Skip to Main Content

Film Genres

This guide highlights library resources for some of the more popular film genres.

A quick definition for historical films

History film (historical film)

A fiction film showing past events or set within a historical period. This extensive genre shares territory with the biopic, costume drama, heritage film, and epic film. In the 1910s the trade press contained adverts for ‘historicals’: large‐scale melodramatic feature films based on historical stage plays. A large number of internationally successful history films were produced in Italy during this period, while in the US, the films of Cecil B. DeMille and D.W. Griffith became synonymous with the genre; in fact, then president Woodrow Wilson described Griffith’s The Birth of a Nation (1915), as ‘like writing history with lightning’. The films of Sergei Eisenstein in the USSR and Carl Dreyer in Denmark are also celebrated for their complex engagements with history (see soviet avant garde).

During the 1930s the historical film was popular in Britain, especially the work of director/producer Alexander Korda and a cycle of historical costume dramas made by the Gainsborough film studio. In Hollywood, history films, especially the biopic, were a staple genre of the studio system: if the western and the war film are also considered as historical films, the history film is one of Hollywood’s largest and most enduring genres. Indeed, one of the most commercially successful films of all time, Gone With the Wind (Victor Fleming, 1939), is a history film set during the US Civil War. In general, Hollywood’s history films tend to privilege the meticulous reconstruction of surface detail and focus their stories on well‐known individuals who shape events through sheer force of will, usually combined with a strong moral view of history. However, New Hollywood variants of the genre—including Bonnie and Clyde (Arthur Penn, 1967), Sounder (Martin Ritt, 1972), and Walker (Alex Cox, 1987)—challenged many of these conventions. The genre continued to thrive in Hollywood during the 1950s, the heyday of the widescreen, Technicolor historical epic. History films also remained a staple in a large number of national cinemas: in Japan, the chambara, or sword‐fighting film, formed part of an East Asian historical film tradition (see martial arts film). The development of CGI in the 1990s—and especially its ability to reproduce historical cityscapes and landscapes, as well as replace the need for large casts of extras—made the recreation of the past on film more affordable, leading to a rise in history and epic film production, marked most clearly by the commercial success of Titanic (James Cameron, 1997). A cycle of East Asian epic historical films has also found favour with audiences worldwide (see asian epic cinema).   ...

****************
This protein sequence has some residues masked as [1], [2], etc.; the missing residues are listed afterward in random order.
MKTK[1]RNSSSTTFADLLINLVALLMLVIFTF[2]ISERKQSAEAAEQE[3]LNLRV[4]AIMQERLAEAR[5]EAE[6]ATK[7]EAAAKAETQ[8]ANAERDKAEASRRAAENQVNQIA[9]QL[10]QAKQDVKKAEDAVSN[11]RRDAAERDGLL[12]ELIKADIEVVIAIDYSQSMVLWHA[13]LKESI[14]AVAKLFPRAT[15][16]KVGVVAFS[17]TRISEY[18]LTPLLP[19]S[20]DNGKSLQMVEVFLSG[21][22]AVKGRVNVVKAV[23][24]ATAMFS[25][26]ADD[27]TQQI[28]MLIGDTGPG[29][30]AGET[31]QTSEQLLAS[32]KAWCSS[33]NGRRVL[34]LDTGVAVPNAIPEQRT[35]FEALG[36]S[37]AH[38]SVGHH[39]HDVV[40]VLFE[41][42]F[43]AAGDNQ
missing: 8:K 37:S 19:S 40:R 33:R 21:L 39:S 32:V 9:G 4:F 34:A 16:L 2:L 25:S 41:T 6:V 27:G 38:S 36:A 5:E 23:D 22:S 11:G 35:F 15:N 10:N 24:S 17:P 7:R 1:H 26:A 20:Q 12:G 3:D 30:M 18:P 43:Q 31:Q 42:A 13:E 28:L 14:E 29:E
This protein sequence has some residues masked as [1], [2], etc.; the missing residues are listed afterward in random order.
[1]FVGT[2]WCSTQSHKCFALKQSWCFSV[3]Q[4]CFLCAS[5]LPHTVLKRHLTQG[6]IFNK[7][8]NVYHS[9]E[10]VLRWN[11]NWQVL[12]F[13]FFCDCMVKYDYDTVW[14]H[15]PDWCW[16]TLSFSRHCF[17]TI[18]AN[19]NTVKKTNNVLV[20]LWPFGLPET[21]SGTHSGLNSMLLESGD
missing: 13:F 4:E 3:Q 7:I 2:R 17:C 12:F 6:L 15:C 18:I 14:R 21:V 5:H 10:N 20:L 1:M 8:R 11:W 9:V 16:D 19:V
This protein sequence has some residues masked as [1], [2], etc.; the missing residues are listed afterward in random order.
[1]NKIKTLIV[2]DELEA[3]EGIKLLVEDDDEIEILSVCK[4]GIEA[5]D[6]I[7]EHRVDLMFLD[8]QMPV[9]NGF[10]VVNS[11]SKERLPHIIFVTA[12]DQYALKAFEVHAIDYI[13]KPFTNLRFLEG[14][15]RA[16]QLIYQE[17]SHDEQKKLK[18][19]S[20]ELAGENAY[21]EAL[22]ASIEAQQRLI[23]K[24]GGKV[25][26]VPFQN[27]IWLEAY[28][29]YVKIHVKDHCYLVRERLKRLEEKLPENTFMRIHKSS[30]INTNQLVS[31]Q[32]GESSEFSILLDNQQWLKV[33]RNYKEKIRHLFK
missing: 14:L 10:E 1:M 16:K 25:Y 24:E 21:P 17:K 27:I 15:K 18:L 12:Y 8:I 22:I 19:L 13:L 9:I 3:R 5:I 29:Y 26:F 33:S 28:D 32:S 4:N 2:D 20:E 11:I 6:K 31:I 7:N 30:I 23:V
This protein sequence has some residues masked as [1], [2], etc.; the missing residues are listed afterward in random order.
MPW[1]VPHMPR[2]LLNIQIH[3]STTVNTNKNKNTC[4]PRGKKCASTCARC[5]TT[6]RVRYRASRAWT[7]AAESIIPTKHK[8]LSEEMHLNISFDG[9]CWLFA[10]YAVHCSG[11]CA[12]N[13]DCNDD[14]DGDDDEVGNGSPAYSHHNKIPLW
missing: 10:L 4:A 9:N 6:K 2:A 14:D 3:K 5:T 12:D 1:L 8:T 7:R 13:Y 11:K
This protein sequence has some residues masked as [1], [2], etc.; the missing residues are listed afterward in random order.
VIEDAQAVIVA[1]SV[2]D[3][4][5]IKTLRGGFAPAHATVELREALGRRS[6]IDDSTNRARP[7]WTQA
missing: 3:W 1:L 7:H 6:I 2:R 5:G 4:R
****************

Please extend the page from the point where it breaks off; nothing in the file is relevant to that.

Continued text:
Kuhn, A., & Westwell, G. (2020). History film. In A Dictionary of Film Studies. Oxford University Press. Retrieved 7 Aug. 2023

Finding library resources for historical films

The Jones Media Center has a collection of historical films for viewing. To find them, you can do a subject search for "historical films." To find books about historical films, look at the subject headings that contain "history and criticism." These books will discuss historical films in general or those produced in different countries. To find film resources on a specific person, you can do a subject search and add "drama" with your other search terms.

Introductory reading(s)

Selected book title(s)

Finding scholarly articles & journals

Articles and other writings about movies can be found in many publications. We don't have any periodicals that look exclusively at historical films in our collections.  You can use Film & Television Literature Index to find articles or use the search box at the top of the page.

Selected list of historical films

Find more historical films in the library's online catalog.